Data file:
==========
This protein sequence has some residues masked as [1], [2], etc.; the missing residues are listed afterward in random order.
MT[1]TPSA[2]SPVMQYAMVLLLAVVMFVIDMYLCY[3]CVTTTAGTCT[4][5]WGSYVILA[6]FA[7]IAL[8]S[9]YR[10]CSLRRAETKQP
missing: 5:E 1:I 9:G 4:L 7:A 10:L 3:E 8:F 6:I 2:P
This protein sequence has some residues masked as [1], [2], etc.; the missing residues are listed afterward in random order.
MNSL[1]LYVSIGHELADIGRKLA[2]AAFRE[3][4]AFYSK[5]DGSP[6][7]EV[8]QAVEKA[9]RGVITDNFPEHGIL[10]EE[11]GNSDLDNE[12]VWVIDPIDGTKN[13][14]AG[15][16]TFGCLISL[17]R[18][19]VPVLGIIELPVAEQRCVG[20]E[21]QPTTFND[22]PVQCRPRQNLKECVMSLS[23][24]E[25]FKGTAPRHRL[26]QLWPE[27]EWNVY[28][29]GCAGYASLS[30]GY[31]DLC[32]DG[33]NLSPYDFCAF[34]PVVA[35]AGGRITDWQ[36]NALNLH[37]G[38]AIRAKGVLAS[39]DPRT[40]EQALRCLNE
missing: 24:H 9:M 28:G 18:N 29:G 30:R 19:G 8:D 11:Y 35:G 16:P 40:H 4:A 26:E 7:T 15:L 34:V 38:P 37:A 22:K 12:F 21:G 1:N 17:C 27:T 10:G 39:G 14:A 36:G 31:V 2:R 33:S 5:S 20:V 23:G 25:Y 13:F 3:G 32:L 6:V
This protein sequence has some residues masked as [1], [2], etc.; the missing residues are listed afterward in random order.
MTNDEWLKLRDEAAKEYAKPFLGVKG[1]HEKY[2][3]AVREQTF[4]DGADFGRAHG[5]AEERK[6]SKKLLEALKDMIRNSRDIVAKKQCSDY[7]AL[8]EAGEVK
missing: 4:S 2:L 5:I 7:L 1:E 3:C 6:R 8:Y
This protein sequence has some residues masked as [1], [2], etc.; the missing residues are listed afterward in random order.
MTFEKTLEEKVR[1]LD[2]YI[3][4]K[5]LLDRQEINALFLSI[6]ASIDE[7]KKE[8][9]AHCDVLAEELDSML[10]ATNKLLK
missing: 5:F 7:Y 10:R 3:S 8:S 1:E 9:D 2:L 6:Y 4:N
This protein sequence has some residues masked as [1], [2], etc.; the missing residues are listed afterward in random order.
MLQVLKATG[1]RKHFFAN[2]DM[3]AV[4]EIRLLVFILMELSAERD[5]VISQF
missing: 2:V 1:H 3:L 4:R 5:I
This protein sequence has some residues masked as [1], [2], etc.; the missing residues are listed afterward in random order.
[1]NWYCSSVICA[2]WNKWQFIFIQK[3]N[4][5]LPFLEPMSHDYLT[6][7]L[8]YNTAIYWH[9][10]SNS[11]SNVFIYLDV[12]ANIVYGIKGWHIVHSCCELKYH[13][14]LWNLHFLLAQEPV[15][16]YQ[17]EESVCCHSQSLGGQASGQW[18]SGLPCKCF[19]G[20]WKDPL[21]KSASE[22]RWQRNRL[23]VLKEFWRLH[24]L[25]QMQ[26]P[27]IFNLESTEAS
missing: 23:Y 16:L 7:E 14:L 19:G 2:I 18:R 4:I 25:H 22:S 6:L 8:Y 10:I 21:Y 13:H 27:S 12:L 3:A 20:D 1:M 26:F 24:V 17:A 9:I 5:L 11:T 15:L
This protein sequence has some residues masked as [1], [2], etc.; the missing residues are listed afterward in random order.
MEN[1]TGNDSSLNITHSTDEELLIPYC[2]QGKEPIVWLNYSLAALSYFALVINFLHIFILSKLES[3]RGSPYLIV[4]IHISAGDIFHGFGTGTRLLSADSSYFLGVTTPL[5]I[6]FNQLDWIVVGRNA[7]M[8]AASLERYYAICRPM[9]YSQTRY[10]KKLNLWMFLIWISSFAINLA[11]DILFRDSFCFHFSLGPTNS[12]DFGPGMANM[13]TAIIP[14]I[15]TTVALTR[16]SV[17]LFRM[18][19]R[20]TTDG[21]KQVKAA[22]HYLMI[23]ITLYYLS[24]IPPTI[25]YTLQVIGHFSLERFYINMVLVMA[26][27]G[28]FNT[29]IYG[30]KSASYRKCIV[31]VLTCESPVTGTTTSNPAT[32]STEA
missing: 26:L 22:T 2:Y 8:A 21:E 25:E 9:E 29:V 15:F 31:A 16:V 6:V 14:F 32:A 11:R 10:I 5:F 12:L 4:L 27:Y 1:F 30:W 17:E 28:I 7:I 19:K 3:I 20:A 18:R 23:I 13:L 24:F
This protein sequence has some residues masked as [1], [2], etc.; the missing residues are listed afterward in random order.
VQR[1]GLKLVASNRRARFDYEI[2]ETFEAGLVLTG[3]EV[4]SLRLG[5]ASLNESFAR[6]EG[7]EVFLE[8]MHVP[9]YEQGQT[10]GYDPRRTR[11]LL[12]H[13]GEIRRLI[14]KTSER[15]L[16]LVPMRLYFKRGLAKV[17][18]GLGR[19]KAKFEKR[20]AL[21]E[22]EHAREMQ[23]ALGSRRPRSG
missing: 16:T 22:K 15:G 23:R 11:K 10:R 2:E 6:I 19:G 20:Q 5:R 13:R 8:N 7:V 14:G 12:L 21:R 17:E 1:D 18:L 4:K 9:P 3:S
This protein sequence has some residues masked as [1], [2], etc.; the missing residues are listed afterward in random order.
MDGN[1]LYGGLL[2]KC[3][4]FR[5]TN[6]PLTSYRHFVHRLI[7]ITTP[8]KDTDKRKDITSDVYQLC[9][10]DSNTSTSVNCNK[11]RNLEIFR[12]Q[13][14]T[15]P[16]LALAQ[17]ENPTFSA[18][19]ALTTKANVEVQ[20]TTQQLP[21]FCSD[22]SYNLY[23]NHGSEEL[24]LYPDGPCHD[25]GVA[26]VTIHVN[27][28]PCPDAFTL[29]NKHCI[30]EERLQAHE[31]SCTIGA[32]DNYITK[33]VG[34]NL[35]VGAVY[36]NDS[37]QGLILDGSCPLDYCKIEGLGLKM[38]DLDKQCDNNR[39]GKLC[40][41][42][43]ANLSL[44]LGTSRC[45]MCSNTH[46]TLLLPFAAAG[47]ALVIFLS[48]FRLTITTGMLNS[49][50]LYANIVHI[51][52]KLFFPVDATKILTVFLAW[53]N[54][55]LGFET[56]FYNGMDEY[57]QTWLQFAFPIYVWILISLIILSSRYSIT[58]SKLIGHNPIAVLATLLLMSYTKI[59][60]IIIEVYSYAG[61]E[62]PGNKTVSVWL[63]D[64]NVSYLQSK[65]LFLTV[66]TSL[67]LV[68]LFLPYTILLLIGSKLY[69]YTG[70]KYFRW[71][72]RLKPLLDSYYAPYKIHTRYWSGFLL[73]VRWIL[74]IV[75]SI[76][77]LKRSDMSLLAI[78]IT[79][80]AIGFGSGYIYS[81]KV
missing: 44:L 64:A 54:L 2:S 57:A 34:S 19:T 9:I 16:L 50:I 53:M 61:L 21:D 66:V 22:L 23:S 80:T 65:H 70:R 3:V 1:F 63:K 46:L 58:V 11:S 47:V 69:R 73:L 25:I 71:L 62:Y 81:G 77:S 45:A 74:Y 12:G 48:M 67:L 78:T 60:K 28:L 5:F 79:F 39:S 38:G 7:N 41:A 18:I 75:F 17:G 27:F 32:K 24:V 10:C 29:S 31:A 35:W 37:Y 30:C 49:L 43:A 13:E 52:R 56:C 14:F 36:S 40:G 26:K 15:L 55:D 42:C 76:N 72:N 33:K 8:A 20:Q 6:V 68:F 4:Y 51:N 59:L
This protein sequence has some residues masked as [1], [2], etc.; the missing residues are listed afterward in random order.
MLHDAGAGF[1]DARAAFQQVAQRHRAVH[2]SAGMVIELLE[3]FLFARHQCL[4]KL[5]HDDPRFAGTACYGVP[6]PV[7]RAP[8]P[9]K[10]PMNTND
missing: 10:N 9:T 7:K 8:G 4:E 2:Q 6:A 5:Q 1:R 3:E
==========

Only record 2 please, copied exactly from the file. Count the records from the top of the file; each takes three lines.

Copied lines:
This protein sequence has some residues masked as [1], [2], etc.; the missing residues are listed afterward in random order.
MNSL[1]LYVSIGHELADIGRKLA[2]AAFRE[3][4]AFYSK[5]DGSP[6][7]EV[8]QAVEKA[9]RGVITDNFPEHGIL[10]EE[11]GNSDLDNE[12]VWVIDPIDGTKN[13][14]AG[15][16]TFGCLISL[17]R[18][19]VPVLGIIELPVAEQRCVG[20]E[21]QPTTFND[22]PVQCRPRQNLKECVMSLS[23][24]E[25]FKGTAPRHRL[26]QLWPE[27]EWNVY[28][29]GCAGYASLS[30]GY[31]DLC[32]DG[33]NLSPYDFCAF[34]PVVA[35]AGGRITDWQ[36]NALNLH[37]G[38]AIRAKGVLAS[39]DPRT[40]EQALRCLNE
missing: 24:H 9:M 28:G 18:N 29:G 30:R 19:G 8:D 11:Y 35:G 16:P 40:H 4:A 26:E 7:T 15:L 34:V 38:P 37:A 22:K 12:F 21:G 1:N 17:C 27:T 10:G 39:G 14:A 36:G 31:V 2:R 33:S 5:S 20:V 23:G 25:Y 13:F 3:G 32:L 6:V